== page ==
With the establishment of this protection regime, it is possible that actions by carriers may result in a possible claim for the acquisition of property. If this were to occur, it is appropriate that any compensation claimed be paid by the carrier who benefits from the protection provided by this regime, and not the Commonwealth. The bill therefore provides for this to occur, both under schedule 3A and also under the existing schedule 3 to the Telecommunications Act 1997. The existing schedule 3 provides carriers with certain powers and immunities relating to land based activities.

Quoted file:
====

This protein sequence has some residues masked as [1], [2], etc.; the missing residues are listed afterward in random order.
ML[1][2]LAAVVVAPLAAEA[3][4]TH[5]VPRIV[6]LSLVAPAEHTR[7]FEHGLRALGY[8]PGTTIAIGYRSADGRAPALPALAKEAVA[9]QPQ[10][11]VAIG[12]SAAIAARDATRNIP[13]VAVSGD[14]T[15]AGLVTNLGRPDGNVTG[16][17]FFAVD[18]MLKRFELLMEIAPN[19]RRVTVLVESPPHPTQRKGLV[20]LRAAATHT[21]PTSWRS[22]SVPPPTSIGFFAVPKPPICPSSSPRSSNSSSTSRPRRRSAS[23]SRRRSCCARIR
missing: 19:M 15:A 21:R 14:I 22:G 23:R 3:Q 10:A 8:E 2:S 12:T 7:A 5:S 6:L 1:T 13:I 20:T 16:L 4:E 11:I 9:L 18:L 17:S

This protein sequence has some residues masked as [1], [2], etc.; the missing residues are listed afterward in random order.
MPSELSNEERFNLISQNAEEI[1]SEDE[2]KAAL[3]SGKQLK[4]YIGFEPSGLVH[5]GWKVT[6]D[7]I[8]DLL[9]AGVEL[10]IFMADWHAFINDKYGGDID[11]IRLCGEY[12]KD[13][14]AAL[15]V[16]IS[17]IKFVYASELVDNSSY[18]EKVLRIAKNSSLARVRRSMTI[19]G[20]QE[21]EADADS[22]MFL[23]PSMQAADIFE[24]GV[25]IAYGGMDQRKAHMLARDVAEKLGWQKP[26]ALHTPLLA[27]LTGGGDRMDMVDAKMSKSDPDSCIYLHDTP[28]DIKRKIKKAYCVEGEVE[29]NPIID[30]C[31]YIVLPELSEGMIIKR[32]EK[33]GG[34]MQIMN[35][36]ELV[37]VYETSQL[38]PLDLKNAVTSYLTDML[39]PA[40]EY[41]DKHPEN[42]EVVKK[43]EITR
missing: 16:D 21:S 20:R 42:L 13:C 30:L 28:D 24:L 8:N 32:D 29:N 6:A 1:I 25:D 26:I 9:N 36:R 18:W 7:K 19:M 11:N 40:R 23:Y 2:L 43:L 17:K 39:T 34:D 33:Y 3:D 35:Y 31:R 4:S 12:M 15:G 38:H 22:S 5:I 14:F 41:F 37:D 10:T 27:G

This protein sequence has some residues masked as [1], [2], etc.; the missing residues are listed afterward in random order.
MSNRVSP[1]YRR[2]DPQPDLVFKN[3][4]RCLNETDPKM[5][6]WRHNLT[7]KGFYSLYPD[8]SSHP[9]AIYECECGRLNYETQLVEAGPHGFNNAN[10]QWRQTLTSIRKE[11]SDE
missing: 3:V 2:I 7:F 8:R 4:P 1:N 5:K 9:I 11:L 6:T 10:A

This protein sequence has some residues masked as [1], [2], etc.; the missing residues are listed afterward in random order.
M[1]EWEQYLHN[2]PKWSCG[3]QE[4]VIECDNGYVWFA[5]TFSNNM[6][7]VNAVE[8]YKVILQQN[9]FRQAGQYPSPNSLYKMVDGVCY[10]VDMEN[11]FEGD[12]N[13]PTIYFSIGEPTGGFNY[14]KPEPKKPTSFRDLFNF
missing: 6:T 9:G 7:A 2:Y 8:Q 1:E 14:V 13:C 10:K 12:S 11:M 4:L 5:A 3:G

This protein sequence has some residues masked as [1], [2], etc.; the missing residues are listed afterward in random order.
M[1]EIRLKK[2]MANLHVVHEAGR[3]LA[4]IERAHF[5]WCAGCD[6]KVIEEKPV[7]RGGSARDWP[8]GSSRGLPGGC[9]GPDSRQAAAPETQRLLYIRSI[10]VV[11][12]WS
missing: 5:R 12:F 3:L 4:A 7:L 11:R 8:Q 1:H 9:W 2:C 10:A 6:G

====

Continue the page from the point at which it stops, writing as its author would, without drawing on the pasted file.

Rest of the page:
The protection regime for telecommunications submarine cables established by this bill provides a comprehensive and transparent process for the protection of cables of national significance. It will significantly reduce the risk of damage to the cables through the high penalty provisions. It will provide benefits to the fishing industry and other users of the sea and seabed by clarifying the responsibilities of both carriers and users, and by encouraging co-location of telecommunications facilities.

I present the explanatory memorandum to this bill.

Debate (on motion by Mr Edwards) adjourned.